Trends in dining in Shanghai are just like fashion, coming and going at an incredible rate.
People can still remember how popular spicy crabs were three years ago, and xiao long xia (small lobster) that has just been sacked as the city's favorite dish.
Nevertheless, there has been a recent wave of areas built for fine dining. Following in the wake of Xintiandi, more stylish complexes that mix fashion and food are springing up, headed by M on the Bund, Three on the Bund and the up-coming Bund 18.
Many restaurant owners are discovering the value of old buildings and are restoring their lost luxury to attract diners who are reminiscent and fond of quiet and private places.
The newly opened Secret Garden arrived with the recent trend. Situated on Changle Lu, the restaurant and bar has a Chinese name with similar pronunciation - Cang Le Fang (a place which provides happiness). Built in 1928 in the French Concession, the English-style villa was the only one of its type built by a Chinese in the area at that time.
The decoration inside may remind you of some other places in the city and according to General Manager Lee Waites, it has absorbed different elements from other entertainment venues in town. You cannot tell whether it belongs to a specific Chinese, Western or Southeast Asian style but you can detect details from each here and there.
The restaurant's owner must be a lover of antiques from thousands of years ago and old Shanghai in the 1920s and 1930s. The menus are designed like ancient books.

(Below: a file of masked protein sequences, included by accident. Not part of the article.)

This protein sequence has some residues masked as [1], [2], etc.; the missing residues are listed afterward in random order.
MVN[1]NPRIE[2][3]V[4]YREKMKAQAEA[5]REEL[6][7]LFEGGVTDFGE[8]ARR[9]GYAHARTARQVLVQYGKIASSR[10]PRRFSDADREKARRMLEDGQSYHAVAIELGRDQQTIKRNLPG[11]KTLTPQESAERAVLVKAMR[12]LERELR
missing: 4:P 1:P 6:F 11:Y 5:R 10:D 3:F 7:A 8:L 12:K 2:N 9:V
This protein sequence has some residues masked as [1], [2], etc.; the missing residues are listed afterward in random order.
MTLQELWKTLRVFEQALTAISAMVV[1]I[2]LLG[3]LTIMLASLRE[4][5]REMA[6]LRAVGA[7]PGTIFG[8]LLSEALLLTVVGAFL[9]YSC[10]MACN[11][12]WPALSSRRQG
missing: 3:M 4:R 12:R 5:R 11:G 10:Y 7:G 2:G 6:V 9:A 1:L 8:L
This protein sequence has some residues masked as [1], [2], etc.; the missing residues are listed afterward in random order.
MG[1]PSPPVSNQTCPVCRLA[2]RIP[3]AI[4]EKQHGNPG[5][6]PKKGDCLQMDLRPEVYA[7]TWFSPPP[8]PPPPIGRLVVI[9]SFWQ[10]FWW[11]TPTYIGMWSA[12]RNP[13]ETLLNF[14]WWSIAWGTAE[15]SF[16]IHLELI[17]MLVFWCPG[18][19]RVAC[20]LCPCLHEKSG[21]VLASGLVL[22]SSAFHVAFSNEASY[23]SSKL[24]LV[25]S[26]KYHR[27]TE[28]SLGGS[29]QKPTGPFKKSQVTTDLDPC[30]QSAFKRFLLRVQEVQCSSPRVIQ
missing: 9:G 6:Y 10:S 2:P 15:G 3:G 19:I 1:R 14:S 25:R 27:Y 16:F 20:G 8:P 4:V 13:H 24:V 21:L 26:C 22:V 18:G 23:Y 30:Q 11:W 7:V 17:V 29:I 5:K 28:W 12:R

A lounge inside is decorated with old household items, like a piano, sewing machines and white crocheted table cloths. There are 10 dining compartments, each of which has a unique decor.
Few can imagine it's a Cantonese restaurant. During the day it offers set menus and afternoon tea with Cantonese dishes and dim sum at reasonable prices. For dinner, the restaurant provides shark's fin, abalone and other select and expensive Cantonese food. The prices help to bring in a range of diners, but in the evening Secret Garden has a member-priority policy.
But for me, afternoon is the best time to go because the sun's brilliant rays find their way into the main dining area and you can also sit outside in the garden.
The food I ordered was not in a specific Cantonese style, instead, it was more Shanghainese, a little oily with intense flavors.
An innovation that is obviously a fusion of Chinese and Western cuisines is braised crab meat and roe, served with butter-topped toast. Dabbed with tasty crab meat paste, the crisp toast is a new but funny taste.
Other signature dishes include braised cod with a splash of rum and sweet and sour eel on potato chips.
There is a wine cellar on the first floor where people can sit and sample the wines before a bottle is opened.
333 Changle Lu (by Shaanxi Nanlu)
(Shanghai Star December 2, 2004)